Using Unity to do poor man’s tracing

For this post I will assume you are familiar with Dependency Injection, Inversion of Control and Unity. There are a couple of tutorials out there that show you the basics of all of these.

OK, say you have got a class Widget that others depend upon, and that you have an interface IWidget to loosen the coupling.

public interface IWidget
{
	string Tagerize(bool leetified, ref string nickName, out int skillFactor);
	void Fizz();
}

Never mind the silly names, I was on some kind of high when I wrote it. Also, the ref and out are there for a purpose. To resolve the Widget object through an IWidget reference, this is what you would do.

bool leetified = false;
int skillFactor;
string nickName = "IncredibleElmo";

IWidget tracedViaInterface = container.Resolve<IWidget>();

// Direct invocation of method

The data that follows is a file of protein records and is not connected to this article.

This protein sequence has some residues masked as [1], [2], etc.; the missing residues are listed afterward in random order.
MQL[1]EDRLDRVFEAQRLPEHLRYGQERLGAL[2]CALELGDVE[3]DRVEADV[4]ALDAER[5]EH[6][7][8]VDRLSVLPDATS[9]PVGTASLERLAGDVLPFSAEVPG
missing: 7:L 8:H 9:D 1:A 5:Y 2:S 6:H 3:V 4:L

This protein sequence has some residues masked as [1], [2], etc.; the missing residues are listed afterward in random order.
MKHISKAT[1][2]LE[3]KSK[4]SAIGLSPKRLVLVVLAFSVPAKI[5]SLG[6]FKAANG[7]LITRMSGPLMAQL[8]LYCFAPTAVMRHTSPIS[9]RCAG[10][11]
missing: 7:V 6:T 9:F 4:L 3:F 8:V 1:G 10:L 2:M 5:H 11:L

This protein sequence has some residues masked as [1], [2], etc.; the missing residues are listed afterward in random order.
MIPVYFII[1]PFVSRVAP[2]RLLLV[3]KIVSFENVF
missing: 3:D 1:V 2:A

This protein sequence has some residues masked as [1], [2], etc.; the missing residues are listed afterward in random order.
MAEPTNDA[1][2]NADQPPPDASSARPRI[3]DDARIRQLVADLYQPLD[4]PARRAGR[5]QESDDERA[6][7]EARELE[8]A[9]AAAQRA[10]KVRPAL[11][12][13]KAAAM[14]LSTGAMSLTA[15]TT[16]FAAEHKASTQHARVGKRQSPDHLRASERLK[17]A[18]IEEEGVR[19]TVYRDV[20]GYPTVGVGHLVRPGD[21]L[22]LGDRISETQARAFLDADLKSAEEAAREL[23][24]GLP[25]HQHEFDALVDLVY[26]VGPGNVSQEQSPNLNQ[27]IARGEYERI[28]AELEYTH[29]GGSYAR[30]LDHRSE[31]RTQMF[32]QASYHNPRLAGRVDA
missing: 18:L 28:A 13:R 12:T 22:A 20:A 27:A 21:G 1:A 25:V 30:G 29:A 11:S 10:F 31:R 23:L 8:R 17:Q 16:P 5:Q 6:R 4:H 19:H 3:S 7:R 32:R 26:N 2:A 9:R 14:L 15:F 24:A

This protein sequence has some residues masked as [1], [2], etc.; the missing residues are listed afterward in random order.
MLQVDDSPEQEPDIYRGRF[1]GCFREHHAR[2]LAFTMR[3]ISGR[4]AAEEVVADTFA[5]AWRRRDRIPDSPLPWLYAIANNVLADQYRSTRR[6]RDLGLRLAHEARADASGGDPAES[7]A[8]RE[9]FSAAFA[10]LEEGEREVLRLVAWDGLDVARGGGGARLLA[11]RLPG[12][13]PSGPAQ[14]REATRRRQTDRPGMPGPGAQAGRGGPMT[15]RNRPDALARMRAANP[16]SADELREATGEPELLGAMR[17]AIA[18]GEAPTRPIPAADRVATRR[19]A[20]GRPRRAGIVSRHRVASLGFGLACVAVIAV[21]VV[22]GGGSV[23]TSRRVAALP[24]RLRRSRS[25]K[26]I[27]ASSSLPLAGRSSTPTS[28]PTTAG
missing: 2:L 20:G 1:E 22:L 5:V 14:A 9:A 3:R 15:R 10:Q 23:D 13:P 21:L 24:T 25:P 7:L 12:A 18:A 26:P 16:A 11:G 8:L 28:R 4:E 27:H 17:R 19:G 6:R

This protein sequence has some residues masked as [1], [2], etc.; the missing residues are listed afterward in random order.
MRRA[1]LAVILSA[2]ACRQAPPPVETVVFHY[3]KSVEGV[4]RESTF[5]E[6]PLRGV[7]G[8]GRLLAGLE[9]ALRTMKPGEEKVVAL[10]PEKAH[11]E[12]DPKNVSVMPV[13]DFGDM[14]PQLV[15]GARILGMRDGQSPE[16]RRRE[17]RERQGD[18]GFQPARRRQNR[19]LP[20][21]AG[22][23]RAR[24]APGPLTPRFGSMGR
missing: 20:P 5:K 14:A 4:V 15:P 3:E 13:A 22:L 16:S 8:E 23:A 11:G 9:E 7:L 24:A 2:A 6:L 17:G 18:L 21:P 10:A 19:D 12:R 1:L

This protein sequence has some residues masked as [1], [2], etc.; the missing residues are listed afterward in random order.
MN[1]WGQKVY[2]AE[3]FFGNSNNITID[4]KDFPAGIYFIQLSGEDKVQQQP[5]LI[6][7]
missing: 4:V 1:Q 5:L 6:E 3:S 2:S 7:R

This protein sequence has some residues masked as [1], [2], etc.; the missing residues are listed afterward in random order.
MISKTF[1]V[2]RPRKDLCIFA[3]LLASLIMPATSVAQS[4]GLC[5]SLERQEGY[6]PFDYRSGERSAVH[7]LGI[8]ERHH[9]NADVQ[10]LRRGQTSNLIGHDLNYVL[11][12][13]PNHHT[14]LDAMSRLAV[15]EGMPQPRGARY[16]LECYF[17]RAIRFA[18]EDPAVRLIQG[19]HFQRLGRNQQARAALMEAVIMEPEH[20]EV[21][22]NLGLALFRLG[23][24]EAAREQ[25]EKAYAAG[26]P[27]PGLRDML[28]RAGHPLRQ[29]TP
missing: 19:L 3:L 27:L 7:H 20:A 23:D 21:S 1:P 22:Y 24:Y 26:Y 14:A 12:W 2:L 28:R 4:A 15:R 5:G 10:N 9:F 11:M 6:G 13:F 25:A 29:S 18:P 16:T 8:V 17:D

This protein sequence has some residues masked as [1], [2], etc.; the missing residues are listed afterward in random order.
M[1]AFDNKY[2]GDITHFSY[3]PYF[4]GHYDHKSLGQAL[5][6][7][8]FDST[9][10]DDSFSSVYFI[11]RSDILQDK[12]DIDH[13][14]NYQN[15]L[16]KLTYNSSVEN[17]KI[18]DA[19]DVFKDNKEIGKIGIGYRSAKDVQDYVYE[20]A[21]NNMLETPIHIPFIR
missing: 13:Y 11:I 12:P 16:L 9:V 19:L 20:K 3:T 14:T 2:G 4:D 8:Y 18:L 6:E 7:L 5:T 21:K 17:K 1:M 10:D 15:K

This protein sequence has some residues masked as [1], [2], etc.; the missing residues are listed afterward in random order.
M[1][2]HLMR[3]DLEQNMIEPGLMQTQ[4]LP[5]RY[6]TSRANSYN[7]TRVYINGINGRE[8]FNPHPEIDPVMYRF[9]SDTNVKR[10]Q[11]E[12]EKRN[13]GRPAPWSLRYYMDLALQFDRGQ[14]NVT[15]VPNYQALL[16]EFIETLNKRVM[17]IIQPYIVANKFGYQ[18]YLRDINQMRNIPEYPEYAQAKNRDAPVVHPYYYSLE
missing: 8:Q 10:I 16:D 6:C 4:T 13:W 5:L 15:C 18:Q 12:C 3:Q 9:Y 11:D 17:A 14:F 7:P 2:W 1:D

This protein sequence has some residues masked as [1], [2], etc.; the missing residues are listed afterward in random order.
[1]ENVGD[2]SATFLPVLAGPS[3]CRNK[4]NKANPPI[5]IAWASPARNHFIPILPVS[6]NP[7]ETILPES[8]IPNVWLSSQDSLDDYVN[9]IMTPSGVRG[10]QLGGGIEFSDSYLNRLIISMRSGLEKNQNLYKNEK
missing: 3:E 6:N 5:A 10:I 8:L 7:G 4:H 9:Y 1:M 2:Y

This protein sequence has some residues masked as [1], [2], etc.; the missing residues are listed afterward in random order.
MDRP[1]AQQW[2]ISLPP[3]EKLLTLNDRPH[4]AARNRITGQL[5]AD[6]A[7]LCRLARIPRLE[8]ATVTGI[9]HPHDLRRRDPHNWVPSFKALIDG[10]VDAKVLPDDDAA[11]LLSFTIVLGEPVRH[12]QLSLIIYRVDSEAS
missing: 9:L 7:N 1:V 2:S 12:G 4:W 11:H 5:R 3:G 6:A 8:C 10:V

string result = tracedViaInterface.Tagerize(leetified, ref nickName, out skillFactor);

When dependencies of type IWidget are resolved in your application like above, or via a “cascaded” resolution (as part of a dependency of a dependency, and so on), you are ready to do some fancy stuff. Unity puts you in control of the creation of the depended-upon object, meaning that you can tell Unity to do cool things and impress all of your friends.

For example, say your colleagues (or whomever you want to put the blame on) haven’t done much about tracing/instrumentation facilities in the application’s code. With Unity you can do some quick instrumentation. It can give you tracing for calls to Unity-created objects. Here’s how that would go.

First, you’ll need Unity 1.2 (or higher) which is part of Enterprise Library 4.1. Since version 1.2 there is a marriage between the Policy Injection Application Block (PIAB) and Unity, essentially giving you PIAB with the ease of Unity. The marriage can be found in a Unity container extension called “Interception” inside the assembly Microsoft.Patterns.Unity.Interception.